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I have a SP that calls another SP and the resultset needs to be filtered to only the columns that I am interested in.

DECLARE @myTable TABLE
(
  Field1 INT,
  Field2 INT,
  Field3 INT
)

--If someSP returns say 30 params and I need only 3 params, I don't want to declare all 30 in my temp table @myTable

INSERT INTO @myTable
(Field1, Field2, Field3)   
EXEC someSP          --Need to selectively filter recordset from SP
  @InputParam1 = 'test'

If I cannot do this, I would want to create the temp table DYNAMICALLY based on the resultset from someSP (This way it relieves maintenance issues when someSP is modified to add a new param, I dont need to modify this proc as well

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Very similar to this by same user: stackoverflow.com/questions/630584/… –  gbn Mar 13 '09 at 14:36
    
Yes - I didnt get too many responses to my previous post. I did not want to go in the route of using OPENROWSET and also came across an idea of creating the temp table dynamically which is essentially different Q from the previous one. Sorry if you feel its a duplicate post –  DotnetDude Mar 13 '09 at 15:27
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5 Answers

Short answer: no, you can't do that.

You have to pre-declare your temp table with the exact number of columns that will be returned from the stored proc.

The workaround is to use persistent tables. For example, you could have a permanent table in your database called someSPResults. Whenever someSP is changed to have a different number of output columns, change the format of someSPResults as part of the deployment.

Then you can either do this:

insert into dbo.someSPresults
exec someSP

Or inside someSP, you can have the results be inserted directly into the someSPresults table as a normal part of execution. You just have to make sure to identify exactly which records in the someSPresults table came from each execution of someSP, because that stored proc could be fired multiple times simultaneously, thereby dumping a lot of data into someSPresults.

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cmsjr stated, "A table variable cannot be the target of a result set from another stored procedure."

I thought that was true too, but then I tested it. This code works in both 2005 and 2008:

CREATE PROCEDURE someSP (@InputParam1 varchar(100)) AS
SELECT LEN(@InputParam1), DATALENGTH(@InputParam1), @@SPID
GO

DECLARE @myTable TABLE (
    Field1 INT,
    Field2 INT,
    Field3 INT
)

INSERT INTO @myTable (Field1, Field2, Field3)   
EXEC someSP
    @InputParam1 = 'test'

SELECT * FROM @myTable

I knew that would work with #temp tables, but I thought it would not work with @temp tables.

That doesn't answer DotnetDude's question though.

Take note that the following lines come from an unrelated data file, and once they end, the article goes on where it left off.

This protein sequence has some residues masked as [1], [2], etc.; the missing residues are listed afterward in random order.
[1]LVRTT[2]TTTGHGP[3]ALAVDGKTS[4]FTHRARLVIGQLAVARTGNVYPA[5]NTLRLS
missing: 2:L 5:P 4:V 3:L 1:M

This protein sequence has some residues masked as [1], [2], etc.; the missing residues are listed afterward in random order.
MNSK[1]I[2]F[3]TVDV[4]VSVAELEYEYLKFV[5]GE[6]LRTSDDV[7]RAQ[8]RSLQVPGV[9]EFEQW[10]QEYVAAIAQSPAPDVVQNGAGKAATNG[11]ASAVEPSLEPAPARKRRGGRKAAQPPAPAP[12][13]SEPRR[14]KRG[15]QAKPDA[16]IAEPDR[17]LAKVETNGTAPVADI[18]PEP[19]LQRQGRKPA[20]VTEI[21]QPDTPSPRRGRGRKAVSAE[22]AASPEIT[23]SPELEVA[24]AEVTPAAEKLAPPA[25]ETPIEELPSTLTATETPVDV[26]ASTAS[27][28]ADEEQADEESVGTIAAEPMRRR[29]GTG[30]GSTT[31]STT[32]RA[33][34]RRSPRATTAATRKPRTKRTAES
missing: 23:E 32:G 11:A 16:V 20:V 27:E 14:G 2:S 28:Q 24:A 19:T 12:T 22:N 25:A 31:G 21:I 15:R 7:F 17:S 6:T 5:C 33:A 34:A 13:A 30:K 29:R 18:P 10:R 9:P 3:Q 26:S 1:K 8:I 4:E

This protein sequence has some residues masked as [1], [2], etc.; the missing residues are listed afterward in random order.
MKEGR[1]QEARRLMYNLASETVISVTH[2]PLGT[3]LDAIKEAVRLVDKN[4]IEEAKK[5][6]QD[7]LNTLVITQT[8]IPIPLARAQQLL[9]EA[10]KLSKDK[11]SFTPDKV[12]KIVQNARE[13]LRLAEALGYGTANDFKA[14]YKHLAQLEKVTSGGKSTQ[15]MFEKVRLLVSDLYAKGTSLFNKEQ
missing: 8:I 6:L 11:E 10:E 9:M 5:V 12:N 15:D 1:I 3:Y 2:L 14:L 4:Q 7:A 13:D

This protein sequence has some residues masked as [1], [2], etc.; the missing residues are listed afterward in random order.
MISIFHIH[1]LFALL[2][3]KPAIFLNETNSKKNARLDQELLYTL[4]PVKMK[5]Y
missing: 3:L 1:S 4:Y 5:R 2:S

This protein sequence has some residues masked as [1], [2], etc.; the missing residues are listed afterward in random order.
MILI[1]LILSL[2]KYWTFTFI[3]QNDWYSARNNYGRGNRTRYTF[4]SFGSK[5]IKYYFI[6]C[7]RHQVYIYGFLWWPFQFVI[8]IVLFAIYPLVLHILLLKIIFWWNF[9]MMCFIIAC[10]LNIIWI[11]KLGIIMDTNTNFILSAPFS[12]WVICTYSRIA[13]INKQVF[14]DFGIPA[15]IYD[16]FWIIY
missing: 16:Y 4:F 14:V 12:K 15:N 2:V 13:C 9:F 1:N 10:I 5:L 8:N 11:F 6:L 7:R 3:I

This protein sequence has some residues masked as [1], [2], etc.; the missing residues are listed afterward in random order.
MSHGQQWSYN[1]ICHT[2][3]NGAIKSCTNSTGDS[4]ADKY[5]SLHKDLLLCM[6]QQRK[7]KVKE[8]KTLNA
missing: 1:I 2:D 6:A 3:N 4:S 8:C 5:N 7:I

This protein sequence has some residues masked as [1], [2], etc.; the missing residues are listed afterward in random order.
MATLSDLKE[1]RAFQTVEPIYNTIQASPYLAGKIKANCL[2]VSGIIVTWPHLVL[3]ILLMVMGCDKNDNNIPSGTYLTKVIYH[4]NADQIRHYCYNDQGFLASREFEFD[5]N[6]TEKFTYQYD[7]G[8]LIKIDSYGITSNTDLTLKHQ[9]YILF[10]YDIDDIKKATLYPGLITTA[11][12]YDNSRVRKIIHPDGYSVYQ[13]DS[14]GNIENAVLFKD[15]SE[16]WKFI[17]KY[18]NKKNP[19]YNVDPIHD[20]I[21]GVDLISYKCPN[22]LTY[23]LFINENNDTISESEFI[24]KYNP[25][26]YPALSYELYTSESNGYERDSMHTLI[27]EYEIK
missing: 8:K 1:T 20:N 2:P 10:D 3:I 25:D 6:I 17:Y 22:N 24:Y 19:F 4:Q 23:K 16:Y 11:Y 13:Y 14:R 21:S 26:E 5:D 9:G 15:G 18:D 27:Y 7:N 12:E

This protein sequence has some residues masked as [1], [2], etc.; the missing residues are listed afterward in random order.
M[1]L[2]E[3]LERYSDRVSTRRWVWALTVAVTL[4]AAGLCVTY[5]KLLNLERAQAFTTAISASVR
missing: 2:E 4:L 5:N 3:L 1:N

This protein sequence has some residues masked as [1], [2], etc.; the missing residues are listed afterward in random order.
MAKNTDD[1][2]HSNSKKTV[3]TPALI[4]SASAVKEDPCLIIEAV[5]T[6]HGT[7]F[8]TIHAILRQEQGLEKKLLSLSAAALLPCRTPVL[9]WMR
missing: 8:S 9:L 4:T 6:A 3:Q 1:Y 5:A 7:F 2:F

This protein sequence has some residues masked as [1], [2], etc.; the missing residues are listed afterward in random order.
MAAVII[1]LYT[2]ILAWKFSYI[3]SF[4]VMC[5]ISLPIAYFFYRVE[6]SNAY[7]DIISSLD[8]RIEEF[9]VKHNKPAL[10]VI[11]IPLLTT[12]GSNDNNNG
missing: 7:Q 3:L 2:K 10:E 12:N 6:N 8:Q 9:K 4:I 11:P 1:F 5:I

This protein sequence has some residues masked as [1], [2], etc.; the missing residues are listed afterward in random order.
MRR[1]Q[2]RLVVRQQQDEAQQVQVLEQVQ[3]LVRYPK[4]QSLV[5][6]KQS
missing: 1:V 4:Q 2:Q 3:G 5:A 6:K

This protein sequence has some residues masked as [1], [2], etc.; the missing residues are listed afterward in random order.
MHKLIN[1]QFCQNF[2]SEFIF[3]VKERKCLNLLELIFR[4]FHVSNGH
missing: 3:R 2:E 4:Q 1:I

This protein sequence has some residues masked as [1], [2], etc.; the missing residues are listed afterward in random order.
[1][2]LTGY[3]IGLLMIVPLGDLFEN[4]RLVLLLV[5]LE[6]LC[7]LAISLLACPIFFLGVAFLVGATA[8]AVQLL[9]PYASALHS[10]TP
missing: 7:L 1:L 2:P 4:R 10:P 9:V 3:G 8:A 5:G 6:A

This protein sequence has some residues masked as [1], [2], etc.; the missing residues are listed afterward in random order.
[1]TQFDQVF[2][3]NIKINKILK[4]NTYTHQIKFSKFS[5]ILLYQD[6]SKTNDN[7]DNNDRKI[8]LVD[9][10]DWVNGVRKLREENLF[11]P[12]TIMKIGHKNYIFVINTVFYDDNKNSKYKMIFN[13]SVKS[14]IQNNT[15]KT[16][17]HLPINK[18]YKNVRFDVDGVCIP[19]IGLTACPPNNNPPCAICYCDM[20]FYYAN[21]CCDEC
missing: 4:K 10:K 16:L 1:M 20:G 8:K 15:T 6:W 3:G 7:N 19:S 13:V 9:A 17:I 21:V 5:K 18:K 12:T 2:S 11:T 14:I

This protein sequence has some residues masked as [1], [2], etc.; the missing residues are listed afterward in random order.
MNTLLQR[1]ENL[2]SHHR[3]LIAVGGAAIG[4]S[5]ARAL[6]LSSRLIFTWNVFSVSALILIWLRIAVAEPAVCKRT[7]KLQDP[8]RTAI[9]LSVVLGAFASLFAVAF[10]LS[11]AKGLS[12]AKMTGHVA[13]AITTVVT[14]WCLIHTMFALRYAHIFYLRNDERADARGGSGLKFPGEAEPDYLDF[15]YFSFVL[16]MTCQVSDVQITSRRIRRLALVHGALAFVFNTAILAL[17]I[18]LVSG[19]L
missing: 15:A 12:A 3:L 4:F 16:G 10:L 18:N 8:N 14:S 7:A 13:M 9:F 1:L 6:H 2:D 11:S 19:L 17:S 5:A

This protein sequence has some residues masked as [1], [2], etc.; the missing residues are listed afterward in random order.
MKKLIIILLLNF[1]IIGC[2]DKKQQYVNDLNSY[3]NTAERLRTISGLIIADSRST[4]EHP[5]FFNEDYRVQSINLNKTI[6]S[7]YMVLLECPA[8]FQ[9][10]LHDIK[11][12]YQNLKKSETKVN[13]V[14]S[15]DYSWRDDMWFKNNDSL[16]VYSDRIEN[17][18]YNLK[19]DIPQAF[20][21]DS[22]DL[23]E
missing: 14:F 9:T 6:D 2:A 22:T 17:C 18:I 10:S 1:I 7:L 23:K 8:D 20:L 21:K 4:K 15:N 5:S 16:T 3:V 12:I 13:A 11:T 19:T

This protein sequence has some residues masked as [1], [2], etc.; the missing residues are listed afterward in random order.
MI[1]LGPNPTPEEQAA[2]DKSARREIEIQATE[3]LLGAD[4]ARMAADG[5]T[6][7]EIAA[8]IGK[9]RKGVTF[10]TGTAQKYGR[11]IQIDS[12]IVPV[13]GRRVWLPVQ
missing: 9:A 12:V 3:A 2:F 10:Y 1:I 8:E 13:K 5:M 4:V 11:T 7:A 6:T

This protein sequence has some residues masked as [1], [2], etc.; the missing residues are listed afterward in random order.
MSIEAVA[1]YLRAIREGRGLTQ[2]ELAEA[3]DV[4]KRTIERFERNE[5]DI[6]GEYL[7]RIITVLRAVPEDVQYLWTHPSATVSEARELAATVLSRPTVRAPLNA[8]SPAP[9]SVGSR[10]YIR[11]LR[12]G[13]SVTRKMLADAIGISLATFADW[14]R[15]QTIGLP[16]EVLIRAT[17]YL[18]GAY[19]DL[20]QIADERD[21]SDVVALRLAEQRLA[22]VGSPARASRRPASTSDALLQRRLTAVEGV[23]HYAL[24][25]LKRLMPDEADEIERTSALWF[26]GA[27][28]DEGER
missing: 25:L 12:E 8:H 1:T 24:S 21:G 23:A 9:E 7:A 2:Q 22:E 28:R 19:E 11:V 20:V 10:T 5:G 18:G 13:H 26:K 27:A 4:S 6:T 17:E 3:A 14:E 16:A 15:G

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A table variable cannot be the target of a result set from another stored procedure, also you can't perform DDL on table variables after they are declared, they will always have the same definition they were declared with. Temp table is your best bet.

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I could think of two options, but I didn't have time to test them: convert the SP into an User Defined Function and use the SELECT * FROM {function} INTO {table}, or use OPENROWSET:

SELECT *
FROM OPENROWSET('SQLOLEDB',
                'servername';'username';'password',
                'exec dbname.{owner}.yourstoredproc') AS spResult
INTO {tablename}

Both solutions should create the table on the fly, then you can simply select from it.

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Based on the comments above, I'd suggest you consider a table valued function. This can be parameterised and you can do this:

INSERT @foo (col1, col14, col29)
SELECT col1, col14, col29 FROM dbo.ufnTVF (@p1, @p2)

Otherwise, it's OPENROWSET as the "cleanest" (I use this loosely) solution

Or, you modify the resultset of your stored proc to onlky return the columns you want. This implies dynamic SQL or lots of IF statements. Which in some circumstances will not parse correctly (with SET FMTONLY etc).

You could be trying to code against a 3rd party app or system stored procs (we don't have full details), but it feels messy and wrong. SQL Server 2005 has a huge number of DMVs and catalogue (or catalog depending on which side of the Atlantic you are) views that remove the need for system proc calls.

If you're trying to mimic some aspects of OO design (one proc to do something for everyboy), then I wouldn't. If you need a query that retruns 3 columns of 30, then do so. This will run far better because unused tables and columns will be ignored on in the plan, indeed do not need included.

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